Atterro Workforce Solutions

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How Important is Salary to Job Seekers?Misclassifcation

With all of the talk about office culture and employee perks, it’s easy to lose sight of the importance of a competitive wage. While it’s true that salary isn’t everything, your employees can’t pay their electricity bill with a free gym membership. Salary still trumps benefits.

How Compensation Has Changed

Compensation packages have changed drastically over the years. In an effort to attract and retain talent, many employers have offered plusher benefit packages. The Society of Human Resource Management’s (SHRM) annual employee benefits survey found that the number of benefit options offered by the employers surveyed skyrocketed to 344 in 2016, up from just 60 in 1996. The survey found that more employers are offering culture-enhancing benefits, like telecommuting, flextime, and wellness programs.

The reason behind the changes is in part due to talent demands. Today’s workforce has new workplace expectations, including flexibility and a fun culture. However, research from SHRM still indicates that higher pay remains more important than culture and benefits. Atterro’s annual talent survey also reflected this finding, with 71.7 percent of respondents indicating that competitive pay is ‘very important’.

This leaves many employers wondering: what is the best way to determine a competitive salary?

How to Hit the Salary Sweet Spot

Employers need to find a healthy balance between offering benefits that appeal to today’s workforce, while leaving room in their operating budgets for competitive wages. There are several things your company can do to better analyze the market and hit the “salary sweet spot.”

1. Review salary surveys.

Using market data is a great way to get an idea of what your competitors are most likely paying similar talent. They are intended to provide general guidance in regard to appropriate salaries. There are several organizations that regularly release salary data. Choose a reputable source that adjusts rates for your local area.

2. Check supply/demand reports.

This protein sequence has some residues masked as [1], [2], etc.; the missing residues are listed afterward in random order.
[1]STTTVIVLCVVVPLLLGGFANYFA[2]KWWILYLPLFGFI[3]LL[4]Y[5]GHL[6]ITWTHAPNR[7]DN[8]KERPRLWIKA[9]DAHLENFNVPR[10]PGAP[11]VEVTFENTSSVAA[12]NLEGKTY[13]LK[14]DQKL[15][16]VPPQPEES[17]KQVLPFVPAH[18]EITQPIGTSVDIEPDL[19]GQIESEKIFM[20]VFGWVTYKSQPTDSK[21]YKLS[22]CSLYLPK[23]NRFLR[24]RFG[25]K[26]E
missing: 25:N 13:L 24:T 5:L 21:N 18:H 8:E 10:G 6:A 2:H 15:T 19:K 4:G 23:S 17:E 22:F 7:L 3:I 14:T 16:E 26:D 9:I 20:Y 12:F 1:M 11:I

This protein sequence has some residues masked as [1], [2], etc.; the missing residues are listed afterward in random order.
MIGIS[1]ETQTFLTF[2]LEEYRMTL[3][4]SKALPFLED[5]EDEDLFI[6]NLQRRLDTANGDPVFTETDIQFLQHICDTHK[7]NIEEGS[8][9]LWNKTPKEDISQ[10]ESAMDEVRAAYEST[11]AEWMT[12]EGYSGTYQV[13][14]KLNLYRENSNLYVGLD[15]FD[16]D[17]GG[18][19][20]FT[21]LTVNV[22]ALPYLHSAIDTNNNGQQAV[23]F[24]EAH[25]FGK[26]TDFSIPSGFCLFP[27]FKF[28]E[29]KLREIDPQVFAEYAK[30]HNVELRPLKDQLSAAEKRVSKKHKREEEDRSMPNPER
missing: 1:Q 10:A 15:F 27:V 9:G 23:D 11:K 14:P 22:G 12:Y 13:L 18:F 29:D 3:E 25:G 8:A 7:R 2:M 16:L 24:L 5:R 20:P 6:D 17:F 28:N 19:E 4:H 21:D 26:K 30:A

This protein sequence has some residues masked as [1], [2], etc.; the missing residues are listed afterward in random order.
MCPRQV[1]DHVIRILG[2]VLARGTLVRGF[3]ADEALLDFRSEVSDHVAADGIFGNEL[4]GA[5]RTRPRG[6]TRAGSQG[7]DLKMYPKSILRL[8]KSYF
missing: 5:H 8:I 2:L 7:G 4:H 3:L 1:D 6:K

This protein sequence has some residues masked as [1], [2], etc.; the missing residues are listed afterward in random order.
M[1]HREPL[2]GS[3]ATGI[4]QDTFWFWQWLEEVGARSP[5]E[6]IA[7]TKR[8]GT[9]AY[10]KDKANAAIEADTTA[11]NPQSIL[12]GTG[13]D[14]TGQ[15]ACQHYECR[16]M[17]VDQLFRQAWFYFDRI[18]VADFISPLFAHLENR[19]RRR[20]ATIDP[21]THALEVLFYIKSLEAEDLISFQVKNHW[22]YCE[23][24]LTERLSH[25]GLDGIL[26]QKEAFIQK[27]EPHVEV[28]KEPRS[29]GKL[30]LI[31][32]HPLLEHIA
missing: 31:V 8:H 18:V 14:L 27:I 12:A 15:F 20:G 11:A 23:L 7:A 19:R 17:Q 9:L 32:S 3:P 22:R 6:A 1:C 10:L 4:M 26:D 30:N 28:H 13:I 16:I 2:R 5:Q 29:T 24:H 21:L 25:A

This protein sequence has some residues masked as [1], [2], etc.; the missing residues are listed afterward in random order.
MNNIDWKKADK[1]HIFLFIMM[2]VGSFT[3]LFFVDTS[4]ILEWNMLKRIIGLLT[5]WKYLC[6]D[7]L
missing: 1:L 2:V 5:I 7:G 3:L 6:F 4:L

In addition to understanding salary ranges, you should also know the supply and demand for the position you are looking to fill. When the demand outweighs the supply, you need to adjust your job offers accordingly.

For example, according to a CareerBuilder supply and demand report for Q4 2016, there were 1,316 job postings in the Minneapolis/St. Paul area looking for an administrative assistant, yet there were only 158 active candidates. In an instance like this, the salary needs to be inflated in order to attract top talent.

3. Talk openly about salary with candidates.

One of the easiest ways to better understand what the market is demanding is simple – ask! During interviews, refrain from asking for a salary history. Instead, ask for salary expectations.

4. Find a local expert.

Partner with a reputable staffing agency in your area. In a tight talent market, they can help you find passive job seekers and fill in-demand positions. You can also rely on their industry expertise to set salaries that will meet or exceed other employers in your area.

How Salary Impacts Business

While a competitive salary is a benefit for employees, it also benefits employers. Those offering excellent wages have employees who are more productive and engaged. It also costs less to retain with an above-market salary than it does to replace.

According to the Society for Human Resource Management, research suggests that replacement costs can reach 50-60% of each employee’s annual salary, with total turnover costs ranging from 90-200% of annual salary. Using this data, if a 200-person company has a 15% turnover rate (30 people per year) at an average salary of $40,000, using a conservative 90% of annual salary turnover cost, the total loss to the company would exceed $1 million per year.

Today’s candidates are more informed about market rates and have expectations for what they should be paid. Follow the steps above and you’ll be better positioned to hit the “salary sweet spot.”